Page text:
That leads to things like avoiding delegating, breaking trust with our colleagues, & only following our own ideas rather than working collaboratively with others - none of which create the best outcome for anyone, really.

With confidence, we’re able to let go of ego and trust in ourselves that we are enough, we are good enough & that our decision will be the right one, and will work out perfectly (even if we take a hit on it first).

Leadership Skills Development Tip # 4: Courage - stepping out of the comfort zone

Everyone gets impostor syndrome (that feeling that we’re not really qualified to be here, that everyone else knows what they’re doing but us, that we could get found out at any moment). Courage is like the stepping stone between staying stuck in fear, and reaching our goals with confidence.

So although they’re often used interchangeably, courage & confidence don't always go together, sometimes you need to choose one to develop the other.

Courage is a choice, and something you can teach (through perspective & connection to purpose) to empower your leaders to keep taking the team & the business forward.

Effective leaders must have the courage to stick to their morals, to do what's best for the business, to try & fail - to get things wrong.

Having the courage to accept someone else's idea might be better than yours is a HUGE gesture to your employees, it creates collaboration, trust & honesty - and what better a foundation to build your business on?

Leadership Skills Development Tip # 5: Communication - learn to listen

Communication is a core competency of any successful team, but when it comes to the manager in charge - the ability to listen & interpret what’s being said takes things to a whole new level.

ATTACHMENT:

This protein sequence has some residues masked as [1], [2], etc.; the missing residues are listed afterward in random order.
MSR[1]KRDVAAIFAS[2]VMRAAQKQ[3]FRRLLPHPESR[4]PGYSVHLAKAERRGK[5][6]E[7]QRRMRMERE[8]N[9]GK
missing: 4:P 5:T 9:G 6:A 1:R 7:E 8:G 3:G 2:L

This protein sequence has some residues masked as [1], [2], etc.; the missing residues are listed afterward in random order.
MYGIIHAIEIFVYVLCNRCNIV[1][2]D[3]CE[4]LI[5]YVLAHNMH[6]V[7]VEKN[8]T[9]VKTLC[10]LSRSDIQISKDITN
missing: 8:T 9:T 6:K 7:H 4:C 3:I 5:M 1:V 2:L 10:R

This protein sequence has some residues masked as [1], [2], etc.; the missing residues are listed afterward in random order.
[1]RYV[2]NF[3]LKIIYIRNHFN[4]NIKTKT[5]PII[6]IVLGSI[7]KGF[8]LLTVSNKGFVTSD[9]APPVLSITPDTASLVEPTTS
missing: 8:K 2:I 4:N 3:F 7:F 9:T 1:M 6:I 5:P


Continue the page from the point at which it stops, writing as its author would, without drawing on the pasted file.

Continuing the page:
We’re often taught communication skills around the way we communicate outwardly, overlooking the fundamental need to hear & understand the communication coming back at us.

Managing a team isn’t all a bed of roses - working with different personalities of your staff as well as navigating client or customer relationships too means getting involved with mediation, encouragement & advice, as well as sharing instructions & feedback in a way that’s going to land.

Not everyone has the ability to take feedback as it is intended, so as a leader, having an awareness of your teams’ individual personal needs for communication is essential to keep things on track - and this comes through listening to what they’re saying, how they’re saying it, hearing between the lines & responding accordingly.

Leadership in reality didn’t come as easily to me as I’d expected (or hoped for). I had to check my ego BIG TIME. But it was something I’d always aspired to and - once I unlearned a lot of bad habits & attitudes I’d picked up over the years and focused on my own leadership skills development - is something I grew to love even more than the job I’d initially trained to do.

Supporting & developing a team of people to thrive in an environment that you’ve created, to nurture their talent & together produce incredible levels of delivery is incredibly rewarding.

Building a team based on trust, open communication & encouragement isn’t always easy (you don’t always get to be the bestie), but the most effective leaders know their place - and know how to draw the best out of their team in every situation.

Leadership skills development is an investment that puts your business a cut above the rest - levelling up your company’s culture, efficiency, performance & staff retention.

Whether you provide specific training, or simply create an open dialogue about leadership skills development with your managers, acknowledging the responsibilities of & empowering your leaders to prioritise this is one of the best, long-returning investments you can make.

Click here for more information on how REFLEX can support leadership skills development in your business.